Ancestry Feats - having them or gaining them?


Rules Discussion


I searched for "ancestry feats" but couldn't find an existing discussion on the two first pages of search results, so here it is:

Anyone else flummoxed you're supposed to gain "core" aspects of your race/ancestry only at higher level?

Question. Are there any indications of upcoming official rules for those of who feel your ancestry should for the most part be a done deal that is settled upon character generation? You know, how it used to work in every previous edition of D&D and Pathfinder?

I'm interested in rules that give you more of your ancestral benefits at birth. Obviously ancestry feats above level 1 still only "unlock" at that level.

Houserule. I'm thinking it makes more sense to, say, start out with three ancestry feats - two random and one picked. At any time you want to pick a feat of your current level, you need to replace an existing one. You can pick a feat of lower level and add that without sacrificing anything.

Example: We want to create a "classic" Dwarf character. We choose the Rock Dwarf heritage. Noting there are six Dwarf ancestry feats at 1st level, we roll a d6 twice: 4 and 6. We're happy with Stonecunning, and we pick Giants for our Vengeful Hatred. Since both results feel appropriate for our character, we have the luxury of choosing pretty freely for our non-random pick. We chose Dwarven Weapon Familiarity.

At 5th level, we can pick one of the 1st-level feats and just add that to our existing three, so we now have four. If we instead want a level 5 feat (our current level), we need to sacrifice/replace one of our existing feats, keeping the total number at three.

This way we get to both eat the cake and have it too. More ancestry feats at "birth", but not necessarily more feats at level 17... (In fact, you might start with two more than RAW but you might also end with two fewer!)

Zapp

PS. If you have seen any rules variant of this sort that you specifically recommend, feel free to point me there.

Sovereign Court

Pathfinder Maps, Pawns Subscriber; Pathfinder Roleplaying Game Superscriber

Seems overly complicated.

I enjoy how the current ancestries are is . I get they are not as front heavy as previous versions, but I think the progression is cool as a player and is a good design choice.

Why not just give out a few extra ancestry feats at 1 level and call it a day?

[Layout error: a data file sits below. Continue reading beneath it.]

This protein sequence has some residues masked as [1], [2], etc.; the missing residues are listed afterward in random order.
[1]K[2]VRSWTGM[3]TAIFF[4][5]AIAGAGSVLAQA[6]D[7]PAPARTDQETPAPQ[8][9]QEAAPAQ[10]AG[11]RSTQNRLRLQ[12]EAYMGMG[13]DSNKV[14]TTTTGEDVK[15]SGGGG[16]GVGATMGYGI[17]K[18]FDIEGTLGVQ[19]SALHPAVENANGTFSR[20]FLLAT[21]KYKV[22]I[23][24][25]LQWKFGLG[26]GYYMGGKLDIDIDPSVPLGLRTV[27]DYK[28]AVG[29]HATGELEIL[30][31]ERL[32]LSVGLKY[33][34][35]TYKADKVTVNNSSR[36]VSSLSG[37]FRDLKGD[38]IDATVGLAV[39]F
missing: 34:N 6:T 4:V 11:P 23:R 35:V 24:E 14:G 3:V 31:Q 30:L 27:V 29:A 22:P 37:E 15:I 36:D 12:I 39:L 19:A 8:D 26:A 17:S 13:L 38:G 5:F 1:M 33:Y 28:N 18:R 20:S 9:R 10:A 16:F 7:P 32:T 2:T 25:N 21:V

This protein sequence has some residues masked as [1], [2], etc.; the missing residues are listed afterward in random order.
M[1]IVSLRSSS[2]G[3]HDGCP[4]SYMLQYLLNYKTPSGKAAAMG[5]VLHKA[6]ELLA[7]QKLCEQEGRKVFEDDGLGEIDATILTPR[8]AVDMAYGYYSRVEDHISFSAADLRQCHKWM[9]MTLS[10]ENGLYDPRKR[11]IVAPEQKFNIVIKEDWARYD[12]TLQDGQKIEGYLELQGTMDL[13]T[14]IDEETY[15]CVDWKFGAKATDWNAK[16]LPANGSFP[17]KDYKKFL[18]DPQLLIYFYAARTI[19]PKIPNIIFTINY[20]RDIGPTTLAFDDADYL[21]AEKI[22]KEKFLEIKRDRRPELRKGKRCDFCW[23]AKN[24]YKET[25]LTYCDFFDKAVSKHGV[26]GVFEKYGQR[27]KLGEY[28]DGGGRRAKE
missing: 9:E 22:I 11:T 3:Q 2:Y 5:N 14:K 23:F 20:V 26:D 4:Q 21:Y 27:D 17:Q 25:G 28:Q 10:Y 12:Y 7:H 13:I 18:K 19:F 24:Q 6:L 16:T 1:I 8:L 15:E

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You're coming in basically post-discussion. This issue has been dealt and discussed since the playtest.

Everything you gain after 1st level is either culturally based or expanding on previous choices. Also, most of the genetic stuff, which you would only gain at 1st level are called Heritages now.

Believe me, this used to be way wackier. You basically bought back your ancestry (compared to PF1e) over levels. If it were up to me, the base races would gain almost as much as they did in PF1e, but I would make heavy changes across the board to level the plain field focused solely on the biological aspects of each ancestry in order bring the strongest ancestries down a peg (mainly dwarves) while elevating the underused ones. This way you could have an ancestries that were very close to what they were in PF1e AND have a lot of cultural customization through ancestry feats.

This way you could create adopted ancestry or culturally diverse characters more easily instead of paying a feat to do that, the only thing you need to do was come up with a good story and GM approval as per standard on any campaign.


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Zapp wrote:
You know, how it used to work in every previous edition of D&D and Pathfinder?

Uh, Pathfinder and 3.5 both had racial feats in them.


Yeah most of the higher level ancestry feats are more analogous to PF1 racial feats than starting racial traits. See Roll With It, for a very direct example.

Also, while you start out with less features than PF1, the two things you do get tend to be way stronger than the average racial trait.


Lightning Raven wrote:
You're coming in basically post-discussion. This issue has been dealt and discussed since the playtest.

I hope I made it clear I understand this.

Do you have a good houserule suggestion for us who wants "traditional races" where people get their defining traits at chargen rather than levelup?


Squiggit wrote:
Zapp wrote:
You know, how it used to work in every previous edition of D&D and Pathfinder?
Uh, Pathfinder and 3.5 both had racial feats in them.

I trust you understand the difference between getting Stonecunning at first level and having to pick it up later?

That is, I don't mind the higher-levelled ancestry feats.

I mind getting dwarfier as you level up. I am asking you to recommend your best houserule for starting out dwarfy.

Will this be addressed in an upcoming Paizo supplement, perhaps?


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Zapp wrote:
Squiggit wrote:
Zapp wrote: